Unlike the day before, we also had two scores in the 4.0 range. We earned a 4.5 on our trot half pass right which has a double coefficient meaning we earned nine points out of twenty - ouch! We also earned a 4.0 for our canter half pass right. Again that movement has a double coefficient. And finally, our final halt, one of our strongest movements, earned a paltry 4.0. Speedy just refused to plant his feet. Had we earned 6.0s on all thee movements, we would have earned a 62.625%. Instead, we scored a 60.375%. It wasn't a brilliant test, but I met my goal: all three tests earned scores above 60%.
Next up is the Regional Adult Amateur Competition (RAAC) August 8 - 9. That gives us a couple of weeks to focus on the half passes and polish the flying changes. We could also use some work on our shoulder-in. We've done the RAAC many times, and while we've been last a few times, we've also won at Introductory Level, Training Level, been reserve at First Level, and won at Second Level.
We'll either win at Third, or be dead last. I am hoping the former!
I've now been showing at Third Level for exactly one year. Speedy and I have been to seven shows at Third, including this one, and I am finally starting to feel some comfort at the level. I showed up with a plan, and I was able to carry it out pretty much to the letter. I've learned what Speedy can't, or maybe won't, do at a show. He's plenty fit, so it may have more to do with desire. Long pre-rides and warm ups only serve to rid him of any sparkle. Speedy only gets better at shows; he doesn't need any extra riding to get relaxed.
As planned, I limited my first warm up to less than 20 minutes. I asked for some simple walk, trot, and canter, did a bit of sitting trot and shoulder-in, and then I asked for a flying change in each direction. That was it. I knew we were as ready as we were going to be, and rather than give away our best effort in the warm up, something that's been happening lately, I saved it for the show ring.
One way I know that I am riding a level with at least some competence is that the ride starts to happen in slow motion. We're not moving more slowly, but I find that I have more time to think about and prepare each movement. I have time to go through my mental checklist of what needs to happen to make that movement as good as I can get it. For the first time at Third Level, that's how I was able to ride the tests. That doesn't mean we killed it or anything, but our scores showed great improvement, especially in the flying changes.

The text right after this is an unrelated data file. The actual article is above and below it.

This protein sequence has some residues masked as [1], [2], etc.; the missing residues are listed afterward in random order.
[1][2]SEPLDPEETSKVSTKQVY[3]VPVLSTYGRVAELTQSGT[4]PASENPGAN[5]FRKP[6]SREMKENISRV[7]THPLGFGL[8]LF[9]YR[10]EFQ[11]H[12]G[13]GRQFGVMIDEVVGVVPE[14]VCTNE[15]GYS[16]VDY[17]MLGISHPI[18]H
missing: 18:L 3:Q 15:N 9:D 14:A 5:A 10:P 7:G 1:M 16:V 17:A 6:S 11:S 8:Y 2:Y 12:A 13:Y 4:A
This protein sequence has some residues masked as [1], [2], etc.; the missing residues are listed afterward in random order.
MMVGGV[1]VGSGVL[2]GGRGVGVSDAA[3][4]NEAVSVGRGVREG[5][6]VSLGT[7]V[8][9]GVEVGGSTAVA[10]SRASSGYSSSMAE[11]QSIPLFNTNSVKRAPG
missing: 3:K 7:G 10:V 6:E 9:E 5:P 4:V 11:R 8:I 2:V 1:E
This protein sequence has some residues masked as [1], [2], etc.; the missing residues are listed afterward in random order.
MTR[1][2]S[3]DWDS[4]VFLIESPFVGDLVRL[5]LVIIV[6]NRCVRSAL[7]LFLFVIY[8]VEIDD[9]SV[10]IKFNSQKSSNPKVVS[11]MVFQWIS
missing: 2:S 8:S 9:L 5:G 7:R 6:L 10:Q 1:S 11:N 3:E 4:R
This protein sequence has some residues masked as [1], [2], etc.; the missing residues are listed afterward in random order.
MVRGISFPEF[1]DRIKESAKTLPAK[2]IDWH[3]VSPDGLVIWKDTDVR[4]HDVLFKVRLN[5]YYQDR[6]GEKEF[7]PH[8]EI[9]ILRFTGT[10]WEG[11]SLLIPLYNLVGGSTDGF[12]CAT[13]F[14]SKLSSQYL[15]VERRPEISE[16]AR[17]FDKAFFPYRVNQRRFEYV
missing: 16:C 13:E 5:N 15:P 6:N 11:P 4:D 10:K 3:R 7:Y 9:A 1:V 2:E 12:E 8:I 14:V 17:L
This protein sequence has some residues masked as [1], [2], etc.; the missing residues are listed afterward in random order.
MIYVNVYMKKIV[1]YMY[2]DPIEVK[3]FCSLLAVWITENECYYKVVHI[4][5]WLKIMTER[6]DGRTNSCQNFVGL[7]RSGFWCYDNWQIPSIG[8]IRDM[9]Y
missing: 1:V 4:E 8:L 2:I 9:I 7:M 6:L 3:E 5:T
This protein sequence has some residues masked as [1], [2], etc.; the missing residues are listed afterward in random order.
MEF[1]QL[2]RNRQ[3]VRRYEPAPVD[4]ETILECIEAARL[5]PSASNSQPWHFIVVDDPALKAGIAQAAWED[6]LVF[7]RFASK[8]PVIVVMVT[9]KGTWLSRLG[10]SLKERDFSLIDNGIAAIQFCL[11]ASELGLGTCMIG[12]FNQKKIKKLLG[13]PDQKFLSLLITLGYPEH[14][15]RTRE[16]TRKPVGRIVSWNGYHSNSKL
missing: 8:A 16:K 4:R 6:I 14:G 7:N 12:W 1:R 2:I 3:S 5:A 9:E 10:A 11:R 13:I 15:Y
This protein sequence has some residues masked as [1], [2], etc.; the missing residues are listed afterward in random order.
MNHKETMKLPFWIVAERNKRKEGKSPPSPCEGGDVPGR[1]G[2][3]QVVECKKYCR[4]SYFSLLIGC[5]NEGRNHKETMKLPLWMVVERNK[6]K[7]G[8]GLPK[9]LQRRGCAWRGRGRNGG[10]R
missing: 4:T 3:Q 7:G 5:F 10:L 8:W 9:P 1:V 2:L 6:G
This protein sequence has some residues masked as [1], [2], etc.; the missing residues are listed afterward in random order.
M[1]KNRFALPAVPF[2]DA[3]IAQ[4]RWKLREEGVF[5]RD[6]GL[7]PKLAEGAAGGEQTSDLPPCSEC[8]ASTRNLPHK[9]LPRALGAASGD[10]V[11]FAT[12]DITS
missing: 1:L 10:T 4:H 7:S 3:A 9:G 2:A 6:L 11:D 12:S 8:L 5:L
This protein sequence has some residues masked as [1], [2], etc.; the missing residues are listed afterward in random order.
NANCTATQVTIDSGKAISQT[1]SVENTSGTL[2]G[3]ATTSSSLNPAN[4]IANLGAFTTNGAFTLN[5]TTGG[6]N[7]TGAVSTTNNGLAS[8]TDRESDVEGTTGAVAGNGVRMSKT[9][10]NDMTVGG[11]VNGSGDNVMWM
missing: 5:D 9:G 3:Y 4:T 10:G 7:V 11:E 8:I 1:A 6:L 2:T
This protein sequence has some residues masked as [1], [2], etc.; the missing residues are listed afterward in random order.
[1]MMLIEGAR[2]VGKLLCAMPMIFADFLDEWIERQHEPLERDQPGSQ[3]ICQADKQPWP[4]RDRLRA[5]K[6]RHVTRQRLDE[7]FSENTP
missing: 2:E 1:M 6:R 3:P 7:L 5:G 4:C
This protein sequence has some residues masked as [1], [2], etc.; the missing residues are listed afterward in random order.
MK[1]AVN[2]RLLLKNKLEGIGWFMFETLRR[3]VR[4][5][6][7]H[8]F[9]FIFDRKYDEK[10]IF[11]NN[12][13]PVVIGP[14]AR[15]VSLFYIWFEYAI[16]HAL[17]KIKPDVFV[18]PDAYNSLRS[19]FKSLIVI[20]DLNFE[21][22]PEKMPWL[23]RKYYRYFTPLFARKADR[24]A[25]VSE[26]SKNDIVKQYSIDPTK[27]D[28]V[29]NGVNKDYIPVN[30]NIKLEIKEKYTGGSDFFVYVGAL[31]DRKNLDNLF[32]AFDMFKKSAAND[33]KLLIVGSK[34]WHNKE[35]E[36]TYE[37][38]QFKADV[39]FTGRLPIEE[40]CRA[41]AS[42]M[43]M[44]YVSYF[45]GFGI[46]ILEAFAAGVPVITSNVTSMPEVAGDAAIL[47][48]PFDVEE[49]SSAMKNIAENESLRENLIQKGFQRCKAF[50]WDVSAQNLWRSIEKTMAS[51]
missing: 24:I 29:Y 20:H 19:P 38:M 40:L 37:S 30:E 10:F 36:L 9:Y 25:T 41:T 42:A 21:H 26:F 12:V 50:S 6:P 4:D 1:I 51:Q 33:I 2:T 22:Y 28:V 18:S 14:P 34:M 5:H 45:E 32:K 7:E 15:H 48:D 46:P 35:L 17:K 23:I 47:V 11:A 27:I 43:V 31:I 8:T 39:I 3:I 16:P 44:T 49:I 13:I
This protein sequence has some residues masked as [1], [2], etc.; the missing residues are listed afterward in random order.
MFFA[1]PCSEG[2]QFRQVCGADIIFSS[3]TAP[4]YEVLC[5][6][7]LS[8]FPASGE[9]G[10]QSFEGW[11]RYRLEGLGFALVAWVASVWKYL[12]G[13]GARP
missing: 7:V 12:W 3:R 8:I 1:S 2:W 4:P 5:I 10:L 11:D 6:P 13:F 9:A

For our first test on Saturday, 3-1, we scored a solid 63.784%. I could not have been happier with the result. We earned thirteen scores of 7.0, one of which was a 7.5. There are only twenty-eight scores on the entire test, which means we earned a 7.0 on almost 50% of the test. But most impressive to me was that of the six flying changes we did over the course of the weekend, we earned a 7.0 on five of them! For nearly three weeks, I worked on that left to right change, and it showed!
While test 3, our second ride of the day, wasn't spectacular, I was equally pleased. We earned a 61.375%, and that was with a two-point error. I lost a stirrup just after the extended trot and spent a few frantic seconds trying to get it back. Unfortunately, the whole debacle happened just as we were supposed to halt and rein back. Oops. The judge blew her whistle and reminded me about the missed movement. Fortunately, the rein back has a double co-efficient. We earned a 7.0, so the two point deduction for the error brought our net score down to a twelve which kept our score average at 60%
For test 3, the championship level test, we earned eight scores of 7.0. Both flying changes earned a 7.0 with the comment, "clean" on both. The half passes still need some work - 5.5 & 6.5 for the trot half passes and 6.5 & 5.0 for the canter half passes, but they were improved over earlier shows. Again, I schooled the heck out of those over the past few weeks.
Saturday was a great day. I could not have asked Speedy to try any harder, and other than missing the rein back on test 3, I didn't make any foolish mistakes. I felt like I rode the test to the best of my ability. The good news is that we're definitely getting stronger at the level which gives me hope for doing well at August's CDS Regional Adult Amateur Competition.
To be continued ...